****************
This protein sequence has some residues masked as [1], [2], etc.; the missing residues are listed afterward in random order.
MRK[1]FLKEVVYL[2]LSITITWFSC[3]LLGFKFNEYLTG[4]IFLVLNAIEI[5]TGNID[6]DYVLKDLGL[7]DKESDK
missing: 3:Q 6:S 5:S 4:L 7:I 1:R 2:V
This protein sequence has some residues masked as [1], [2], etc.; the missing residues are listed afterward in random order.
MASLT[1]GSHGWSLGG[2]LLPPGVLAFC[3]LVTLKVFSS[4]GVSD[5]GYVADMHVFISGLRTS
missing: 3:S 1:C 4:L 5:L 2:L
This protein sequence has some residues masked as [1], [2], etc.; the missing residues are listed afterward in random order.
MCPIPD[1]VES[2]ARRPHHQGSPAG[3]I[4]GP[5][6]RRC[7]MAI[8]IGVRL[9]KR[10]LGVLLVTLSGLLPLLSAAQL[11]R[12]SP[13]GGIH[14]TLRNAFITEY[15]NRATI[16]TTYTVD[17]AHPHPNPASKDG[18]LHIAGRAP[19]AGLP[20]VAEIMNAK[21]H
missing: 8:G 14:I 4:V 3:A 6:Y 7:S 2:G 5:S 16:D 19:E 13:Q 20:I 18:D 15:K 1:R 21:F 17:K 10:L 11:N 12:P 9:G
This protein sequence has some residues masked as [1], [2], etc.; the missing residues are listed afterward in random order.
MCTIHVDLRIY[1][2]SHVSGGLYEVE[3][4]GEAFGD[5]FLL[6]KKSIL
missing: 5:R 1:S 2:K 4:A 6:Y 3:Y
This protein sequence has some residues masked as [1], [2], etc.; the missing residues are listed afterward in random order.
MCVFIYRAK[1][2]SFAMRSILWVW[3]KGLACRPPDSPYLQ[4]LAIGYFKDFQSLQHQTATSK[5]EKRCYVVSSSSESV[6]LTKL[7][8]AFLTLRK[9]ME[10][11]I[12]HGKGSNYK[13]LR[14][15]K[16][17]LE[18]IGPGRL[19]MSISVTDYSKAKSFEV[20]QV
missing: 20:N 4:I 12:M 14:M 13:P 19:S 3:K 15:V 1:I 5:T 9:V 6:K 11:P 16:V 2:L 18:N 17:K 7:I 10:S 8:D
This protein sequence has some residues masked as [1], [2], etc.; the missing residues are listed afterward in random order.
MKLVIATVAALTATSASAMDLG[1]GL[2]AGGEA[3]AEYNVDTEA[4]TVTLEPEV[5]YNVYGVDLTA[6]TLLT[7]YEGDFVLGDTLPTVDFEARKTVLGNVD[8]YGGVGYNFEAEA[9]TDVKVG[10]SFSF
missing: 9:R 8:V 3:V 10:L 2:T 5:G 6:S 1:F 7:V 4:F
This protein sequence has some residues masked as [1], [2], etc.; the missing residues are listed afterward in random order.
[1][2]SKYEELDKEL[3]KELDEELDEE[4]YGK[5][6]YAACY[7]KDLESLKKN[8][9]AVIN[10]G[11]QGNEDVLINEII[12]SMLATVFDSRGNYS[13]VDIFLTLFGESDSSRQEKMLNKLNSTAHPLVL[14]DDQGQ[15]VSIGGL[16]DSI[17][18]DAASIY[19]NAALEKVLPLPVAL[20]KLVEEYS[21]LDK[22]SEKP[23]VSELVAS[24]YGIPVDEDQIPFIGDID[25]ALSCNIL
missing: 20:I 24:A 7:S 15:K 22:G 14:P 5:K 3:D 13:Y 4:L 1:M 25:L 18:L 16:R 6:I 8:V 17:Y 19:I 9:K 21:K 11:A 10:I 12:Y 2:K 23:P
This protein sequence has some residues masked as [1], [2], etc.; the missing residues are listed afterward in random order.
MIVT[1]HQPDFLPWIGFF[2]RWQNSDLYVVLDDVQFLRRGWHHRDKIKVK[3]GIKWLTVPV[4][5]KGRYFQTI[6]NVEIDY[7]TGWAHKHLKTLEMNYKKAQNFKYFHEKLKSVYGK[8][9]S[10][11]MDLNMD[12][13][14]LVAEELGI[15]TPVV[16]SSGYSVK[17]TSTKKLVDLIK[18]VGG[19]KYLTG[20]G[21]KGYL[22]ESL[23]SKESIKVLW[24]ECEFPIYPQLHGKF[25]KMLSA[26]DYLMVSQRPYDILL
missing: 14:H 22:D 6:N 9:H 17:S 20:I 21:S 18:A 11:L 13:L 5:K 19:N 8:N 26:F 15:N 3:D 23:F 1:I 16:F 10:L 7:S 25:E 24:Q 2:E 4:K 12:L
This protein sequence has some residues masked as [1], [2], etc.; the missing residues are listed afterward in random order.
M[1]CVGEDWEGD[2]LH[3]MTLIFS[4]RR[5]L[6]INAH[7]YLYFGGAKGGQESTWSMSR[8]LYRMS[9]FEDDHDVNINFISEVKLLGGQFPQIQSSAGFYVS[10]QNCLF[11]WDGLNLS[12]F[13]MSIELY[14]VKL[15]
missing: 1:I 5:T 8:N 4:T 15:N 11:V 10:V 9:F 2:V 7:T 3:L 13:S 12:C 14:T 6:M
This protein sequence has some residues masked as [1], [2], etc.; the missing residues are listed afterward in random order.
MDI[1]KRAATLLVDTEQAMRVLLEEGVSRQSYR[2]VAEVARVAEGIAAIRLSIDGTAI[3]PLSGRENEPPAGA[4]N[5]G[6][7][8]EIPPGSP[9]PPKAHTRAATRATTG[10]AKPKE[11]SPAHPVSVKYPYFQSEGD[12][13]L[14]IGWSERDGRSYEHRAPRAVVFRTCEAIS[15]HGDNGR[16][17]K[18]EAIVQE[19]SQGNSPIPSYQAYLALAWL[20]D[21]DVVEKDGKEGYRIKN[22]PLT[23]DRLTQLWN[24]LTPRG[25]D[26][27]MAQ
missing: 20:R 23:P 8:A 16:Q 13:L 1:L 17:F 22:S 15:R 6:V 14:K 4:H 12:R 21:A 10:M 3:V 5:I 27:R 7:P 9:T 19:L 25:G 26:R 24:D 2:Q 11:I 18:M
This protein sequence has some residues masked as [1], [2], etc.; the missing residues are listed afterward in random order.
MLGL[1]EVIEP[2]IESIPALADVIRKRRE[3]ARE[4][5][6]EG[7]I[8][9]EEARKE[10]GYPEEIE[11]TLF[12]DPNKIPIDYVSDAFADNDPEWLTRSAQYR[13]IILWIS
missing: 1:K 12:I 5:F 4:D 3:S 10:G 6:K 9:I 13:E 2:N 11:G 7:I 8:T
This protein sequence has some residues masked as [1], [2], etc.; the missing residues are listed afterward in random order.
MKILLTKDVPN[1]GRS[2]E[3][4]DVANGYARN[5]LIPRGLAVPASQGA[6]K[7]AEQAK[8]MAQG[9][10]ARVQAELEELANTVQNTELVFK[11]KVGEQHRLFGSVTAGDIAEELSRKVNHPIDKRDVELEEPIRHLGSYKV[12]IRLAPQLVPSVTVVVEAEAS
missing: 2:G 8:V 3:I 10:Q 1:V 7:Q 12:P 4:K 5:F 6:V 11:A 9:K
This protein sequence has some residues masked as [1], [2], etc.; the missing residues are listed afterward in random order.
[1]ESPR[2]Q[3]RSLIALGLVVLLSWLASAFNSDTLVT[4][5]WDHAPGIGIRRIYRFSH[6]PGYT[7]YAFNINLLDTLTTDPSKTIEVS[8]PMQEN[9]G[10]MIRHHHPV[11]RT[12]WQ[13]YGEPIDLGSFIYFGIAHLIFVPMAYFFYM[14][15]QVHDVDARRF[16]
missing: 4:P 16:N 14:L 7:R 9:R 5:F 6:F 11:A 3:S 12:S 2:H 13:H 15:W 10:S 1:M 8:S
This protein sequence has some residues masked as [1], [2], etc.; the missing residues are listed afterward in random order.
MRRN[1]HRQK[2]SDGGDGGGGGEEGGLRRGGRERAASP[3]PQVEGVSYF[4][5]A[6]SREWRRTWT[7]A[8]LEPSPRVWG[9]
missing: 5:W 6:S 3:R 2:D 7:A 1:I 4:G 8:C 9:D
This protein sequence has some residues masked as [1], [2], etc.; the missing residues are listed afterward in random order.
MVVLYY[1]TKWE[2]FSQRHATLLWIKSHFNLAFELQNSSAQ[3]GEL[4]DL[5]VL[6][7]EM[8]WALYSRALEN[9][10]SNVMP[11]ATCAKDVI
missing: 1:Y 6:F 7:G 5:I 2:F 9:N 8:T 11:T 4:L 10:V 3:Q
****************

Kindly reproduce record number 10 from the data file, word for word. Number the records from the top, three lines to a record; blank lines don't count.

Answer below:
This protein sequence has some residues masked as [1], [2], etc.; the missing residues are listed afterward in random order.
MDI[1]KRAATLLVDTEQAMRVLLEEGVSRQSYR[2]VAEVARVAEGIAAIRLSIDGTAI[3]PLSGRENEPPAGA[4]N[5]G[6][7][8]EIPPGSP[9]PPKAHTRAATRATTG[10]AKPKE[11]SPAHPVSVKYPYFQSEGD[12][13]L[14]IGWSERDGRSYEHRAPRAVVFRTCEAIS[15]HGDNGR[16][17]K[18]EAIVQE[19]SQGNSPIPSYQAYLALAWL[20]D[21]DVVEKDGKEGYRIKN[22]PLT[23]DRLTQLWN[24]LTPRG[25]D[26][27]MAQ
missing: 20:R 23:P 8:A 16:Q 13:L 1:L 17:F 22:S 15:R 6:V 14:K 4:H 12:R 21:A 10:M 3:V 5:I 27:R 7:P 9:T 19:L 25:G 26:R 24:D 2:Q 11:I 18:M